String bean casserole is lightened up with homemade spicy sriracha baked onion rings and a smoky creamy cream-less sauce.
Disclosure: This post was sponsored by Silk. As always, my thoughts and opinions are my own. Thank you for supporting the brands that keep me inspired in the kitchen!
I’m having very conflicted feelings about Thanksgiving this year.
On the one hand THANKSGIVING! CRANBERRY SAUCE! ALL THE PIE!
On the other hand, 48 hours before the wedding do I really need to be in the kitchen cooking all the things?
This seems like an existential crisis in the making. Send help. (And pie.)
I refuse to miss out on a single second of Thanksgiving cheer and overeating, though, so I’ve been spacing my favorite parts of the holiday out throughout the past few weeks, all under the auspices of recipe testing and #foodbloggerproblems, though we all know these are really the best problems to have.
One of the Thanksgiving classics that I love to hate and hate to love is the green bean casserole. With can after can of condensed cream of something soup mixed all up in there, it’s usually more of a “don’t ask, don’t tell” situation as I shovel bite after bite into my mouth in ignorant bliss. But when you’re DIY-ing Thanksgiving over a three month period, you do kind of have to figure out what goes into things, as it turns out. Having never actually made it myself, I was fairly horrified that most recipes call for artificial this, that, and the other thing, while categorizing the dish as a vegetable. Ummm, what now?
That was not going to fly in my kitchen, so I set to making a green bean casserole that was not only made with all totally fresh REAL things, but also had some smoky spicy jazzed up flavor going for it. Dare I say, it might even classify as a real live legitimate health food?
There are a few (not so) small things that set this green bean casserole apart from it’s processed food filled brethren.
To start, I totally nixed the shelf stable weirdo fried onion crispy things for panko-crusted baked onion rings that have been double dipped in a mixture of buttermilk and sriracha. They bring the heat in that slow subtle burn kind of way. It’s a good thing.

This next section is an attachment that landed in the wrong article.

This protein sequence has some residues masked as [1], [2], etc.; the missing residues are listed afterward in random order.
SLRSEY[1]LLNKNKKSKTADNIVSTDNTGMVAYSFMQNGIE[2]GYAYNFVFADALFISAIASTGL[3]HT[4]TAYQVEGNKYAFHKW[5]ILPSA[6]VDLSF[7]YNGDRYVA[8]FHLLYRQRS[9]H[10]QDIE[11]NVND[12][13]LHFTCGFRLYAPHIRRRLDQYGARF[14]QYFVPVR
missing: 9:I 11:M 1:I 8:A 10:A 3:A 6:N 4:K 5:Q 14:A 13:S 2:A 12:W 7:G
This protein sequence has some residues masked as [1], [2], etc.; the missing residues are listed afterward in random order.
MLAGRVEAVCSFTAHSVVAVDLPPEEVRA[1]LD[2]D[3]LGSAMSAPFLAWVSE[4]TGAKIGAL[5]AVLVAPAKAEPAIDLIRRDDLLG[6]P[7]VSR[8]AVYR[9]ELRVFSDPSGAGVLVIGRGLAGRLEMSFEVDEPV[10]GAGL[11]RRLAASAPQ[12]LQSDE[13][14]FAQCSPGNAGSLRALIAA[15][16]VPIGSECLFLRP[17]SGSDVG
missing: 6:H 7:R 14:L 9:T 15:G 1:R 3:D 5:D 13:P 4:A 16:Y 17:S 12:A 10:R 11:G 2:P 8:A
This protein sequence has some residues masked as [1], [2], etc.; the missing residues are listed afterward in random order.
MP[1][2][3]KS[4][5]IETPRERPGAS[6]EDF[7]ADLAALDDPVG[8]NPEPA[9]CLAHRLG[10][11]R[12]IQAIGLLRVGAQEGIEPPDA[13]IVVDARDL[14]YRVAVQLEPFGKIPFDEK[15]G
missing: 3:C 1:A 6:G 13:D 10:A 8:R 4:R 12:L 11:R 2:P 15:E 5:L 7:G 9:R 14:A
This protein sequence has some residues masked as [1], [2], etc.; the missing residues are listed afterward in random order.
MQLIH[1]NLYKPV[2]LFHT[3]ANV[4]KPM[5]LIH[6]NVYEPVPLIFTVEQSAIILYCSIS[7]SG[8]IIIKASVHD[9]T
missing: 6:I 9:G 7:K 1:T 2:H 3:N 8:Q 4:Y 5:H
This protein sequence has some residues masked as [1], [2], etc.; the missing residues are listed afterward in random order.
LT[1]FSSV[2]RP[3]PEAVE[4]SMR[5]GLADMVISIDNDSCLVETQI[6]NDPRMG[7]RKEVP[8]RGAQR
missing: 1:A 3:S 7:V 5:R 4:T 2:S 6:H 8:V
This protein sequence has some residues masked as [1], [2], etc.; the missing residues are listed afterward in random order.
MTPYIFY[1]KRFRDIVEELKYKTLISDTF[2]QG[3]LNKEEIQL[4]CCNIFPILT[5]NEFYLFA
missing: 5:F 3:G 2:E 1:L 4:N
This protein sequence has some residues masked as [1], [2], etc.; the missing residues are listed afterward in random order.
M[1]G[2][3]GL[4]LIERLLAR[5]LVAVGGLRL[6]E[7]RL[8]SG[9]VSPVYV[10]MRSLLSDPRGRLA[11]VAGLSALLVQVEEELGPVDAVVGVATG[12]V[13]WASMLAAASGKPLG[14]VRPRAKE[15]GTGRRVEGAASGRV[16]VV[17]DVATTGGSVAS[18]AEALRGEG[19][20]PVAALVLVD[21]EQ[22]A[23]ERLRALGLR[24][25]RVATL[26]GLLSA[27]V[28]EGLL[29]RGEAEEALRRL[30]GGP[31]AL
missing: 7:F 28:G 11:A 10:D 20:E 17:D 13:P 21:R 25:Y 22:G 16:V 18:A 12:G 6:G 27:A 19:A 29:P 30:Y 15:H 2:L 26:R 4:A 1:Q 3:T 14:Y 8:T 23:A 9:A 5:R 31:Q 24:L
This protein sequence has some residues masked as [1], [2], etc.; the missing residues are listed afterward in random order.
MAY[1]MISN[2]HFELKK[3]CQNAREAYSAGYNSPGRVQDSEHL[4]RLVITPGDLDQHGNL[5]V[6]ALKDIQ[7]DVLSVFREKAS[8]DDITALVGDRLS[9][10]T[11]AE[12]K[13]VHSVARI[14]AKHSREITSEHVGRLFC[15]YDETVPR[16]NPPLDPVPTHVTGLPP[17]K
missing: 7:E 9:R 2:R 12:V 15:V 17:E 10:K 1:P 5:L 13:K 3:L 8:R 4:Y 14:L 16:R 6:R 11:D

Then, the green beans are roasted instead of steamed or boiled so that they get all crispy caramelized on the outside. You might confuse them with French fries and try to eat a whole batch in one sitting, straight from the pan. I’ve been there. It’s okay. Just make double what you think you’ll need and everything will work out.
Finally, since I refuse to let the “cream of” brigade within a 200 foot radius of my apartment door, I used Silk Original Unsweetened Almondmilk to make a creamy without the cream sauce that gets a hint of smokiness from a dash of smoked paprika. It adds some much-needed umami to the casserole party. Feel free to lick the pot clean.
Everything is tossed together in a casserole pan and baked until thickened.
Serve as dinner, with bread to sop up all that sauce, or as the side dish that it was meant to be. There are no rules when it comes to pre-Thanksgiving! Eat as desired.
- 1 medium Vidalia onion, thickly sliced
- 2 cups panko bread crumbs
- 1 tbsp salt
- 1 tbsp garlic powder
- 1 tsp black pepper
- ½ tsp cayenne pepper
- 2 cups buttermilk
- 1 tbsp sriracha
- 1½ lb fresh string beans, trimmed and halved
- 2 tbsp olive oil
- salt and black pepper, to taste
- 2 tbsp unsalted butter
- 1 medium onion, diced
- 2 tbsp all purpose flour
- 1 cup vegetable broth
- 1 cup Silk original unsweetened almondmilk
- ½ tsp smoked paprika
- Heat oven to 475F. Line a baking pan with parchment paper.
- In a large, shallow bowl, stir together the breadcrumbs, salt, garlic powder, black pepper, and cayenne. Set aside. In a separate bowl, whisk together the buttermilk and sriracha. Dip each onion slice into the buttermilk mixture, then dredge with the panko mix. Repeat with another coat of buttermilk and a second layer of bread crumbs. Set on the parchment-lined baking sheet. Repeat with remaining onion rings.
- Bake onion rings for 25-30 minutes, or until golden brown and crispy. Set aside.
- Lower oven to 450F. In a large bowl, toss together the string beans and olive oil. Season to taste with salt and black pepper. Spread out on a second parchment-lined baking sheet. Roast for 15-20 minutes in the oven until crispy and starting to brown. Remove from oven.
- Meanwhile, in a large saucepan, heat the butter over medium heat. Add the onions to the pan and saute until translucent, about 4-5 minutes, stirring frequently. Stir in the flour and saute for 1 minutes, stirring constantly. Slowly stir in the vegetable broth and almond milk. Simmer until mixture is thickened. Stir in the smoked paprika. Season to taste with salt and black pepper.
- In a large casserole, toss together the string beans with the sauce. Top with the onion rings.
- Place in the oven and bake until bubbly, about 15-20 minutes. Serve immediately.
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For more Thanksgiving side dishes, check out these:
From Around the Web:
Balsamic Brussels Sprouts with Maple, Walnuts and Feta from The Law Student’s Wife
Citrusy Brown Rice with Butternut Squash and Pomegranate from The Roasted Root
Roasted Citrus Thyme Ombre Carrots from See and Savour
Tart Cherry Glazed Brussels Sprouts from Love & Olive Oil
Roasted Brussels Sprouts with Cream and Aleppo Pepper from Healthy Green Kitchen
This conversation is sponsored by Silk. The opinions and text are all mine.